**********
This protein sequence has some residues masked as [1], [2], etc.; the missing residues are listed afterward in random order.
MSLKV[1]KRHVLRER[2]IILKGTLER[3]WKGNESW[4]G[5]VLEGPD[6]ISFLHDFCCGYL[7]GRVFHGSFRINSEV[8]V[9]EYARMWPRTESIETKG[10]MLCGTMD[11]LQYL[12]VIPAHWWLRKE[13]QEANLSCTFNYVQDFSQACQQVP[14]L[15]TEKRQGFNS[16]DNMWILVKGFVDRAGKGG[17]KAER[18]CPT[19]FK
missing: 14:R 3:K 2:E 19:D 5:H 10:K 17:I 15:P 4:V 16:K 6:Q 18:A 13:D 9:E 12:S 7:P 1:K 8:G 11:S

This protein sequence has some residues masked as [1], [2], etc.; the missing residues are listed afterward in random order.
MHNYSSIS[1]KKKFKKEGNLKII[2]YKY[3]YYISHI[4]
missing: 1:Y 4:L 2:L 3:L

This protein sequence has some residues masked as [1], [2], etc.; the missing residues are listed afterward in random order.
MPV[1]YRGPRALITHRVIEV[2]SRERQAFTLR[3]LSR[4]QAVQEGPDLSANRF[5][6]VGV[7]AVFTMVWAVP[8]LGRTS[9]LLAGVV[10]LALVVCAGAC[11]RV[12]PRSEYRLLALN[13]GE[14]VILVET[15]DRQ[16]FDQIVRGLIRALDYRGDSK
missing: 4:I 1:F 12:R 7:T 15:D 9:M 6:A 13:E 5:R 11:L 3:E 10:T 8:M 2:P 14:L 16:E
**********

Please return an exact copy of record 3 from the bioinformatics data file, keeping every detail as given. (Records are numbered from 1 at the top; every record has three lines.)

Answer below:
This protein sequence has some residues masked as [1], [2], etc.; the missing residues are listed afterward in random order.
MPV[1]YRGPRALITHRVIEV[2]SRERQAFTLR[3]LSR[4]QAVQEGPDLSANRF[5][6]VGV[7]AVFTMVWAVP[8]LGRTS[9]LLAGVV[10]LALVVCAGAC[11]RV[12]PRSEYRLLALN[13]GE[14]VILVET[15]DRQ[16]FDQIVRGLIRALDYRGDSK
missing: 4:I 1:F 12:R 7:T 15:D 9:M 6:A 13:E 5:R 11:L 3:E 10:T 8:M 2:P 14:L 16:E